In "The Veldt," why is the children's virtual room called a "nursery" instead of a play room?  

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The definitions for nursery and playroom and the context of the story make it clear why Bradbury used the term instead of calling it a playroom. The Oxford English dictionary defines a nursery as "a place where young children and babies are taken care of while their parents are at work" and as "a room in a house where small children sleep and play." On the other hand, a playroom is simply described as "a room intended for children to play in."

A nursery, regarding the definitions, better defines the purpose of the room the Hadleys had built for their children. Since they are busy parents, the room serves as a substitute for parental care. It is, therefore, not simply a place for the children to play in. The expectation most certainly seems to be that it will also provide some form of nurture and care and give the parents more time for themselves.

It becomes apparent that the children's obsessive dependence on the nursery alienates them from their parents. The room provides them with everything they want. Not only that, but they can instruct it and exercise their every whim. The nursery is so unlike their parents, who they have come to resent for meddling in their fun and not giving them what they demand. The room has become, to the two spoilt children at least, a better caregiver than their parents, as David McClean, the psychologist, tells George:

This room is their mother and father, far more important in their lives than their real parents.

In this context, then, nursery is the more fitting word to describe the room.

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The term "nursery" suggests a place where the children are raised, not kept entertained, which is why Ray Bradbury's word choice in "The Veldt" is extremely important. David McClean, the psychologist George and Lydia calls to diagnose the room, directly spells out this idea: "This room is their mother and father, far more important than their real parents."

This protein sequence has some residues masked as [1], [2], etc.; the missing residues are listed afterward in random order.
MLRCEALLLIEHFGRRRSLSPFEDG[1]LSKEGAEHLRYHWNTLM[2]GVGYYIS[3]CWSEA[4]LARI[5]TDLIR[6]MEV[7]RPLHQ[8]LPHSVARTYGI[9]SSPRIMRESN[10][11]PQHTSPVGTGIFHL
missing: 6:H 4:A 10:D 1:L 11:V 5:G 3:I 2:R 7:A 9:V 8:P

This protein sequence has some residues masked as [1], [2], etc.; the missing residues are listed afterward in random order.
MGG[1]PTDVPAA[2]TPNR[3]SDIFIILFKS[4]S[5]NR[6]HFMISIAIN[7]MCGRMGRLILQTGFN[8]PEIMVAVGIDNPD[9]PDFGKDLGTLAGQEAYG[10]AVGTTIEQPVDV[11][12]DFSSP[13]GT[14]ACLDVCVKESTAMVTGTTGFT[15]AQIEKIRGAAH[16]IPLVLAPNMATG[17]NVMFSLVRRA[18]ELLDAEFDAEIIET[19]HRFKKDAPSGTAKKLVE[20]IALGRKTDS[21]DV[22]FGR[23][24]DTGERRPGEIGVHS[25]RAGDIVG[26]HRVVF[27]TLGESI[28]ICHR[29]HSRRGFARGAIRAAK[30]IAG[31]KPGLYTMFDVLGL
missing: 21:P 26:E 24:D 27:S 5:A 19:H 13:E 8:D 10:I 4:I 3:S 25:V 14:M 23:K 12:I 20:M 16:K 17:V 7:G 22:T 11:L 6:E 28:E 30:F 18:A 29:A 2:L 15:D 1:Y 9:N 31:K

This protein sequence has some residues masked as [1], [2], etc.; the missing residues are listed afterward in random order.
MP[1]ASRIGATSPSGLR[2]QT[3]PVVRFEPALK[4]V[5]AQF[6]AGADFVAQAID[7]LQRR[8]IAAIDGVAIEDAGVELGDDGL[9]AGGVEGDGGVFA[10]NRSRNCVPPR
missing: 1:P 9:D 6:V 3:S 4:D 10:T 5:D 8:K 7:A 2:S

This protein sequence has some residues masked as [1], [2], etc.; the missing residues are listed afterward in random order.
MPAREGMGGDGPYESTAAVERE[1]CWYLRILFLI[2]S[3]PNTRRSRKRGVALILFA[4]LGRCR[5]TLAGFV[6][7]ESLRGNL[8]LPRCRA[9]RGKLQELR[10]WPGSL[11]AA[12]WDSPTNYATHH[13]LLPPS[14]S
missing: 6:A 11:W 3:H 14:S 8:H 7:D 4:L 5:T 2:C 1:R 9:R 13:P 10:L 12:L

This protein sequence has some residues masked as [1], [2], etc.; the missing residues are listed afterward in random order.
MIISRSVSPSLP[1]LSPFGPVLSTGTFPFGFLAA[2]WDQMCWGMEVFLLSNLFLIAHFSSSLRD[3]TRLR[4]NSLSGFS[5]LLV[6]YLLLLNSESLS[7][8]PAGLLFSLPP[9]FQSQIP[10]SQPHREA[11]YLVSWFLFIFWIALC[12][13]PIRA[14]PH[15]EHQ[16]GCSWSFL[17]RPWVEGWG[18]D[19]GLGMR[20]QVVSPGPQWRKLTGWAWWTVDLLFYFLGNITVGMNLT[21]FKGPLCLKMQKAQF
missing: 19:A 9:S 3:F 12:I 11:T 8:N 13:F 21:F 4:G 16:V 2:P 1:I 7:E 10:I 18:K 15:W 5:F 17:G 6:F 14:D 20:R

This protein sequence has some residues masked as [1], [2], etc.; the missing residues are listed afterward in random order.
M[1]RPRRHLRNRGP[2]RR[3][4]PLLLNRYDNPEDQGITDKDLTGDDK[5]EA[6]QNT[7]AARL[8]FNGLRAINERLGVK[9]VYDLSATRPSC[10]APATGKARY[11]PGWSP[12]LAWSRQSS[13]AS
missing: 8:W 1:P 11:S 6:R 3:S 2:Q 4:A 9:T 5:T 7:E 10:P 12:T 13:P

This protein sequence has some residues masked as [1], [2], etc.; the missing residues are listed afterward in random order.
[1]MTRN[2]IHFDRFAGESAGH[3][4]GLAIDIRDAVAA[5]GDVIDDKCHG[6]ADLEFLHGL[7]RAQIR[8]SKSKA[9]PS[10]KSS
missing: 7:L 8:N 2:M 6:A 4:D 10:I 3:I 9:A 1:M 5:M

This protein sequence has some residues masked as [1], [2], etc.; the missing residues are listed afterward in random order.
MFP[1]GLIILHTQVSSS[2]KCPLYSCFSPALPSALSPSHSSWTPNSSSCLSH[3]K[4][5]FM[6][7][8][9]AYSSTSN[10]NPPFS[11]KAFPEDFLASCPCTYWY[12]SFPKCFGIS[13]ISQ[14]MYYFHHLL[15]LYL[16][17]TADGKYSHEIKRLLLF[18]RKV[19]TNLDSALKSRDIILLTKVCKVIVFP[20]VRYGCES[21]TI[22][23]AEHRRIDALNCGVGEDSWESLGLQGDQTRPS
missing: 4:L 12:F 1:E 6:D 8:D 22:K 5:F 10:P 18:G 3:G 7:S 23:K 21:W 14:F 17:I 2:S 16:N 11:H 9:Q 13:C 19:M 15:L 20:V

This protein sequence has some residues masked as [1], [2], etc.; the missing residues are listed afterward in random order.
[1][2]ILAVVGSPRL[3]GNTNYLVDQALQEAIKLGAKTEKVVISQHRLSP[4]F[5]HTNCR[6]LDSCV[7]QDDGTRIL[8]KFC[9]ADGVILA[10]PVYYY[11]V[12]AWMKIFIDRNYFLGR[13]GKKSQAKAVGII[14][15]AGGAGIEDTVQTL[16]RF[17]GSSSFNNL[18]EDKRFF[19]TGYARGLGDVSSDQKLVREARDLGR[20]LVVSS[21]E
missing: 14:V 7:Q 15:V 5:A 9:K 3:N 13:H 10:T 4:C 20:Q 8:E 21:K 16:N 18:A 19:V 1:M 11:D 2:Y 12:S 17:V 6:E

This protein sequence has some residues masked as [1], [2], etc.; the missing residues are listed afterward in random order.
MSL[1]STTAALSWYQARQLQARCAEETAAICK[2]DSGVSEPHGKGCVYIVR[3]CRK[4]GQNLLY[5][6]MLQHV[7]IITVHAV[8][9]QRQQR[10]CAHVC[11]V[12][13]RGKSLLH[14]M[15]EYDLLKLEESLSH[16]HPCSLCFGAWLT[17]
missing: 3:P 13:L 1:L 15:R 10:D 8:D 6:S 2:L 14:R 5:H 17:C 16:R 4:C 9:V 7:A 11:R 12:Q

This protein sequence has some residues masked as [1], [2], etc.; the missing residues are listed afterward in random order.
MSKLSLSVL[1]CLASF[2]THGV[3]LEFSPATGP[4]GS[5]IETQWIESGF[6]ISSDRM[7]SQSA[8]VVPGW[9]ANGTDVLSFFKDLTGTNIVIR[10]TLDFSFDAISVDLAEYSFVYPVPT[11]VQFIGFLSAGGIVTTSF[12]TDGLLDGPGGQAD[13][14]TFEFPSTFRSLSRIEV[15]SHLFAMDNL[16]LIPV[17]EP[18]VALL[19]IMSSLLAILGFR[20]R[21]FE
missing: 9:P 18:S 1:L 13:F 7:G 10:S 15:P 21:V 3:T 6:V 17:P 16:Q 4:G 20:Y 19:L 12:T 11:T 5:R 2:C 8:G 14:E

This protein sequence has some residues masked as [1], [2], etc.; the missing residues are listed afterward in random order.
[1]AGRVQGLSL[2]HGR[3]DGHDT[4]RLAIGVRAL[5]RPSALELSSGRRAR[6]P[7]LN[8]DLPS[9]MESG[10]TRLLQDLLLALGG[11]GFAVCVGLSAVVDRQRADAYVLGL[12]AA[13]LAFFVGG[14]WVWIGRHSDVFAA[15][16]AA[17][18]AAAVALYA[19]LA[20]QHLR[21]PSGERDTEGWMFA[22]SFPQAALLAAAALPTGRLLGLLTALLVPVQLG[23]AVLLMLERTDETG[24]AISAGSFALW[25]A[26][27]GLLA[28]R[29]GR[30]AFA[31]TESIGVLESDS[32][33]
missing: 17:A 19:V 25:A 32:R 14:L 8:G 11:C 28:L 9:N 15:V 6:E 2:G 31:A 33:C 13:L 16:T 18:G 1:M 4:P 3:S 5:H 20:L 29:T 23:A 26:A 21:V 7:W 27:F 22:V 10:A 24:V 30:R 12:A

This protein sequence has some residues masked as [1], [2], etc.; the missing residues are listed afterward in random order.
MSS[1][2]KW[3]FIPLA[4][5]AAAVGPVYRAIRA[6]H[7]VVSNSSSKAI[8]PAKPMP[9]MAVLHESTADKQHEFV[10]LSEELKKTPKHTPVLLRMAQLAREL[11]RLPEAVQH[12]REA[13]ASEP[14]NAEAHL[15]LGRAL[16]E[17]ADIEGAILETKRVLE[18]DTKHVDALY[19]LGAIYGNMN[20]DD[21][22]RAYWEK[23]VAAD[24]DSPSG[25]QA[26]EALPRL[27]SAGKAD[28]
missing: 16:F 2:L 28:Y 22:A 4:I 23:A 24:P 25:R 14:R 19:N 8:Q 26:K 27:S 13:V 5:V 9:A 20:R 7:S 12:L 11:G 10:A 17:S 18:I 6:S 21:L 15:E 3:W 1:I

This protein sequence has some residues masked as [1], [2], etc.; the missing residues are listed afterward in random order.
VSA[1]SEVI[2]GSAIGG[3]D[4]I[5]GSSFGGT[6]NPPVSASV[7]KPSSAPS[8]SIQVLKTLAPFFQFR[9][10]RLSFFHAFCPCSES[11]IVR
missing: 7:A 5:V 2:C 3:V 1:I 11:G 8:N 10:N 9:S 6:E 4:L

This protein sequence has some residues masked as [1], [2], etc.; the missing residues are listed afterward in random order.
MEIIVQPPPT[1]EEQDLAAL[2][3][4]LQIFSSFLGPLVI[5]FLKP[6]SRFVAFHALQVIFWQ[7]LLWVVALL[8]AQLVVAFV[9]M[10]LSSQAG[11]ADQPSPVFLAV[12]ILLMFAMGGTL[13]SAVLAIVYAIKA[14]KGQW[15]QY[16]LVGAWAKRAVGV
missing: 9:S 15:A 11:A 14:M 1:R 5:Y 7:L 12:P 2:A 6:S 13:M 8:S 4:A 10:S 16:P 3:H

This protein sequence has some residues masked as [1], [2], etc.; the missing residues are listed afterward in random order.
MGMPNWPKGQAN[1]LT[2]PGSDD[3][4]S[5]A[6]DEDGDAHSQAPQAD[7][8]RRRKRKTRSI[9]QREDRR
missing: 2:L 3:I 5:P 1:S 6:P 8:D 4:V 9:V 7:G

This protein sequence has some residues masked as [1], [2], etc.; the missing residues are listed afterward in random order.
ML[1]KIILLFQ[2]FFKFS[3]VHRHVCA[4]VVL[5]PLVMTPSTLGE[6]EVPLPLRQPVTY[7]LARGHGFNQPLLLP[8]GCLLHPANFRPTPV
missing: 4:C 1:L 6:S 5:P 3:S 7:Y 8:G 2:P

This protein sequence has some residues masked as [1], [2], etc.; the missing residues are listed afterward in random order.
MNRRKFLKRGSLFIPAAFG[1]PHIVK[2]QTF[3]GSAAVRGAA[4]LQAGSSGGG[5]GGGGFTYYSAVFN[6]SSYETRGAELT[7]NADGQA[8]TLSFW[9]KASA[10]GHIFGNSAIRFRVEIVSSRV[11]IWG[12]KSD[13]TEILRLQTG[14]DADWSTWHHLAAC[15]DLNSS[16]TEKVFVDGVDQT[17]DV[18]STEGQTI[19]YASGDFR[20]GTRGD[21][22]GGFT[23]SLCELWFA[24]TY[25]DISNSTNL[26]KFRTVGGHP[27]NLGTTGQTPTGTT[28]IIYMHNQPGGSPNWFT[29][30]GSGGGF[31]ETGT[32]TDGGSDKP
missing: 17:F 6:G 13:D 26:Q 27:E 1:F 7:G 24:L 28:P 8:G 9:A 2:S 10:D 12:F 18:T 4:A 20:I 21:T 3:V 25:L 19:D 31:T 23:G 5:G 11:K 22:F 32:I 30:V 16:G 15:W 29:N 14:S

This idea of the nursery as parent is the reason why the children's loyalty toward the room is complete, while their parents consistently disappoint them. Throughout the story, the narrator reveals how the children had drifted away from their parents in general, but particularly when they introduced the nursery to the house. The parents consistently let the children down. They tell David that they let their children down when they wouldn't let them go to New York and then when they shut down the nursery for a few days until the children finished their homework. 

Finally, as a child would when someone threatens his or her actual parents, Wendy and Peter defend the room completely. Sensing the threat of losing the nursery, their primary caregiver, they lure their mother and father into the magical room where hungry lions are waiting to eat them.

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